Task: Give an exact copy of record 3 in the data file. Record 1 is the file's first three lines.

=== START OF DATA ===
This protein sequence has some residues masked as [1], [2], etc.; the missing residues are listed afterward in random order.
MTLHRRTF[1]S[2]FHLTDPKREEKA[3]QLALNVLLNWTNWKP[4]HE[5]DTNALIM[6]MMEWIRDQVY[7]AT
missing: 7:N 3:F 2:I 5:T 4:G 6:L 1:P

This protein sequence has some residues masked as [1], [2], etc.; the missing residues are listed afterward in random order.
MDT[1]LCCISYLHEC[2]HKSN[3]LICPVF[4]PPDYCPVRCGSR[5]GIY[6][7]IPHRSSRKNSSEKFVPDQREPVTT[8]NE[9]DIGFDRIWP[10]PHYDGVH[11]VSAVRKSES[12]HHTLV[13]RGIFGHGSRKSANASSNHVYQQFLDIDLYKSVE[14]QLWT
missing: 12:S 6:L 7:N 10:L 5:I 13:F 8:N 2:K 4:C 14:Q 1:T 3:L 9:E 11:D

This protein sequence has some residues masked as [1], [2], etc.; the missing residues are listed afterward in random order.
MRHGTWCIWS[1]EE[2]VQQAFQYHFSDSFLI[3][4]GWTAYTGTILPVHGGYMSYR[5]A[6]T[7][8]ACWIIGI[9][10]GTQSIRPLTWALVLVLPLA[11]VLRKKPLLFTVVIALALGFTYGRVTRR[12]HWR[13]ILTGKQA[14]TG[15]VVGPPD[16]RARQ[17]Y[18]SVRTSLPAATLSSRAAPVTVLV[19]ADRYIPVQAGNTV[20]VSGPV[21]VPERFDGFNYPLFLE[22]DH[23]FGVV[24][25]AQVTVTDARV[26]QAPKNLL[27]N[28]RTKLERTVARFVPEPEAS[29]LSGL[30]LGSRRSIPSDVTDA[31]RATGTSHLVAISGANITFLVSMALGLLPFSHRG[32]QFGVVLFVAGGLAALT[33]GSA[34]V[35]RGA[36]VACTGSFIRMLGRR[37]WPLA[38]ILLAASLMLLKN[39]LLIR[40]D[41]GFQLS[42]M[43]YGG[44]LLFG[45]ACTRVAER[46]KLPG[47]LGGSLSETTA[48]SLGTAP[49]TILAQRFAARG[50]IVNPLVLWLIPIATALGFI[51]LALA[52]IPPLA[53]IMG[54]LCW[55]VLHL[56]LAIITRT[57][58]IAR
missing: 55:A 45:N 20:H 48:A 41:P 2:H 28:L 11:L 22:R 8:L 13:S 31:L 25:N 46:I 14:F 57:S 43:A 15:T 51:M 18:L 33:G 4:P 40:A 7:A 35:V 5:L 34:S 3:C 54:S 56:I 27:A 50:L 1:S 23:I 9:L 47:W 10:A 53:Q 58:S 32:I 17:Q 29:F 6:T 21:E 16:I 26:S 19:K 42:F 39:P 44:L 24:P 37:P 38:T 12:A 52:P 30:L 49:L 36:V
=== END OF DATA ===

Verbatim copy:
This protein sequence has some residues masked as [1], [2], etc.; the missing residues are listed afterward in random order.
MRHGTWCIWS[1]EE[2]VQQAFQYHFSDSFLI[3][4]GWTAYTGTILPVHGGYMSYR[5]A[6]T[7][8]ACWIIGI[9][10]GTQSIRPLTWALVLVLPLA[11]VLRKKPLLFTVVIALALGFTYGRVTRR[12]HWR[13]ILTGKQA[14]TG[15]VVGPPD[16]RARQ[17]Y[18]SVRTSLPAATLSSRAAPVTVLV[19]ADRYIPVQAGNTV[20]VSGPV[21]VPERFDGFNYPLFLE[22]DH[23]FGVV[24][25]AQVTVTDARV[26]QAPKNLL[27]N[28]RTKLERTVARFVPEPEAS[29]LSGL[30]LGSRRSIPSDVTDA[31]RATGTSHLVAISGANITFLVSMALGLLPFSHRG[32]QFGVVLFVAGGLAALT[33]GSA[34]V[35]RGA[36]VACTGSFIRMLGRR[37]WPLA[38]ILLAASLMLLKN[39]LLIR[40]D[41]GFQLS[42]M[43]YGG[44]LLFG[45]ACTRVAER[46]KLPG[47]LGGSLSETTA[48]SLGTAP[49]TILAQRFAARG[50]IVNPLVLWLIPIATALGFI[51]LALA[52]IPPLA[53]IMG[54]LCW[55]VLHL[56]LAIITRT[57][58]IAR
missing: 55:A 45:N 20:H 48:A 41:P 2:H 28:L 11:L 22:R 8:L 13:S 31:L 25:N 46:I 14:F 57:S 43:A 15:T 51:M 18:L 33:G 4:P 40:A 7:A 35:V 5:L 34:S 3:C 54:S 56:I 27:A 50:L 1:S 23:I 9:L 47:W 10:A 53:Q 58:S 32:I 17:Q 29:F 6:T 21:E 16:I 26:S 19:K 42:F 39:P 44:L 24:P 37:P 38:T 12:A 52:P 30:L 49:L 36:V